Category Archives: People

One woman’s must-see video

MJ Hegar is a self-described ass-kicking, motorcycle-riding, Texas Democrat. She was a combat rescue pilot in Afghanistan until she was shot down and wounded on a mission. Several adventures later, Hegar is now trying to unseat the Texas Tea Party Congressman John Carter who refused to see her because she wasn’t one of his donors.

She calls her campaign video “Doors.” Doors she’s opened, shut, walked through, and doors slammed in her face. I’m posting her video, not to boost her candidacy, but because it’s impressively made about an even more impressive woman.

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Filed under People, Politics, Women

The Notorious RBG

I had heard “RBG,” the movie that celebrates the life and accomplishments of Justice Ruth Bader Ginsburg, was good. But I wasn’t prepared for how moving it would be for someone who lived through the times that RBG did so much to change.

If you remember when women’s minds were not valued and their voices barely heard, you’ll enjoy watching the amazing and Notorious “RBG.” If you’re too young to remember, then see it and learn. You’ll appreciate how different your life is from your mother’s (or grandmother’s) because of RBG’s legal triumphs.

“RBG” is a love story. The marriage of Ruth and Marty is lovingly told, as is her fierce belief in the Constitution and her crusade for equal rights.

The movie is fun to watch. The montage of old clips and photos interlaced with Ruth speaking her mind today is very well done. It’s also au courant— Ruth’s kids say she never watches TV, but we see her watching Kate McKinnon’s recent impersonation of her on SNL. She rocks with laughter, her usually sober demeanor dissolving.

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Five Shorts long in imagination

Treated to a screening of five short films at the Tribeca Film Festival and knowing nothing in advance about any of them, I marveled yet again at human diversity and creativity.

The first film was “Earthrise,” by Emmanuel Vaughan-Lee. The three astronauts of Apollo 8 tell the story of their otherworldly adventure from launch to splashdown. It was an experience that immeasurably enlarged and changed their perspectives. The first humans to orbit the moon, they were awestruck when they saw the Earth rising above the moon’s horizon. They recall the emotion they felt when they saw their distant home, a blue planet ascending in brilliant color from the moon’s unremitting gray into the blackness of space. Their mission was to photograph the moon’s surface, but the first pictures ever taken of the Earth from space eclipsed the novelty of the far side of the moon. Their iconic photo of earthrise is one of the most famous photos ever taken.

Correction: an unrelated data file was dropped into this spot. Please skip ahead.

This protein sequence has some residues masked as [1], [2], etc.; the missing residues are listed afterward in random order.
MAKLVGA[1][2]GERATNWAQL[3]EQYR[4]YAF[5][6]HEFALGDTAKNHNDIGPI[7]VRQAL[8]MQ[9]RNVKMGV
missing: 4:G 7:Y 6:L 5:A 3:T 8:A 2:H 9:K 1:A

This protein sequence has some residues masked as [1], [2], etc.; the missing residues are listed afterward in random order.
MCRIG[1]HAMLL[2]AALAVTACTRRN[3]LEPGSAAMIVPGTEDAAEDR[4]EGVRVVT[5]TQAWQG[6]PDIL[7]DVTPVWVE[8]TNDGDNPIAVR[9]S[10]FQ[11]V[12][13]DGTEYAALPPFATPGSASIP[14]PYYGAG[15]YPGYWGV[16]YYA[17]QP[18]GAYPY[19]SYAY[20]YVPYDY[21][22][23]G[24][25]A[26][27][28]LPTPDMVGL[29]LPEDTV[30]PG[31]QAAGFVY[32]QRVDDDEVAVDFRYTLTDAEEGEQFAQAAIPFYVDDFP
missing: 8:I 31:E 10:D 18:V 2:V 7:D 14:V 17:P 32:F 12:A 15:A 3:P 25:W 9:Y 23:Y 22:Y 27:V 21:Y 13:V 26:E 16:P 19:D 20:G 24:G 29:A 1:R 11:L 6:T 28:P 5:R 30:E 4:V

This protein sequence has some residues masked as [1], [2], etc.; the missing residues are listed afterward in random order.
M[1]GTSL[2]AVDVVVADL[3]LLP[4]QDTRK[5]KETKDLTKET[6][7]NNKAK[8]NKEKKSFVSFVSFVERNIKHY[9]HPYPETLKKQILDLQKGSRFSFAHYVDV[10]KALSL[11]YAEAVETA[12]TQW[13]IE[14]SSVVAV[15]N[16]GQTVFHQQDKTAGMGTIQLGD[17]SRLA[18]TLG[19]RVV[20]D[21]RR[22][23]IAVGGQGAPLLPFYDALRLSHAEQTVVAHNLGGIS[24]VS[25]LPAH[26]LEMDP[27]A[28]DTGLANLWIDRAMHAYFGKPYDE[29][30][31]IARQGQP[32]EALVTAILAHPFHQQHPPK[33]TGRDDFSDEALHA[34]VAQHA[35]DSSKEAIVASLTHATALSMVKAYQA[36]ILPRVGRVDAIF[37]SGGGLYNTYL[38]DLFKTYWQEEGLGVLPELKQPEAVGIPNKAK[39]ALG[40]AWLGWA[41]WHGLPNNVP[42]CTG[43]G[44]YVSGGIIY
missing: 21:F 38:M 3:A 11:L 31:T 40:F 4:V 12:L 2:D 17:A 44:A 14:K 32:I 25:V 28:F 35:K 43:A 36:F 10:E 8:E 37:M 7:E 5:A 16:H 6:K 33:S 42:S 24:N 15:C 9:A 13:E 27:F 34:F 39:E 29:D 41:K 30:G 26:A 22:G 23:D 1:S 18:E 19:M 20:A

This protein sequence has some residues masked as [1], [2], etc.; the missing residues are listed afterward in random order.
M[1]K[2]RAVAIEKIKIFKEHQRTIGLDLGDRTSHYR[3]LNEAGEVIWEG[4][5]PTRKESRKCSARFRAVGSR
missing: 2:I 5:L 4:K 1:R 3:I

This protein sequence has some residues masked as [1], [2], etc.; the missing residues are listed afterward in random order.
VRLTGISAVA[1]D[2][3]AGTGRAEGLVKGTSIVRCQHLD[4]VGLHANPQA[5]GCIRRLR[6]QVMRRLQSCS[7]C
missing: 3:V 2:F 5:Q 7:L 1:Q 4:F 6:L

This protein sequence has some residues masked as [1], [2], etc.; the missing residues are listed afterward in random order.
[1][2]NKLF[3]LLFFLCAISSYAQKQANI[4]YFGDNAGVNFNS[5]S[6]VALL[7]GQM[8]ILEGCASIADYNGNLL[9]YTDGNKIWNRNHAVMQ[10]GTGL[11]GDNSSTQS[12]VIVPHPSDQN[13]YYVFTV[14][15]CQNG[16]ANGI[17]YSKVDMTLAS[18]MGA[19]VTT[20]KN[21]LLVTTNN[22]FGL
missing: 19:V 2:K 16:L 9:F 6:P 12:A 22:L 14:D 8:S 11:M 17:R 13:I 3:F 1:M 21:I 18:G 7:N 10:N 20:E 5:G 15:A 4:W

The Blue Line” examines what happens when someone paints a blue line down the main street of a small town in order to honor the police. The line exposes a previously well hidden division between conservative and liberal, white and black. Voices raised in anger on either side of the divide eventually come to a town meeting to hear each other out. When Samantha Knowles heard about the controversy from her dad, she immediately dropped everything and returned to her childhood home to document the affair. One of the tiny percentage of African-Americans in an overwhelmingly white community, she was amazed and gladdened by the willingness of all the townspeople to speak with her.

The third film, “My Dead Dad’s Porno Tapes,” is a son’s attempt to come to terms with destructive family relationships, and especially with his father. Charlie Tyrell pieces together an understanding of his distant, dead father with scraps of memorabilia. He draws on his own little bit of hard knowledge with very few existent photos, including the single one of him and his father together, the memories and impressions of his sister, random artifacts his father left behind and family stories he had heard to trace the origins of his father’s unwillingness to be known.

Sindha Agha tells her story of battling menstrual pain in “Birth Control Your Own Adventure.” She represents her period with raspberries floating in water, catsup among balloons and other unique metaphors. She made the film in two days to distract her when her pangs were particularly intense. Her experience, she discovered, is far from unique. Women called and wrote and shared their stories, stories that no men wanted to hear, stories that they kept undisclosed for most of their lives.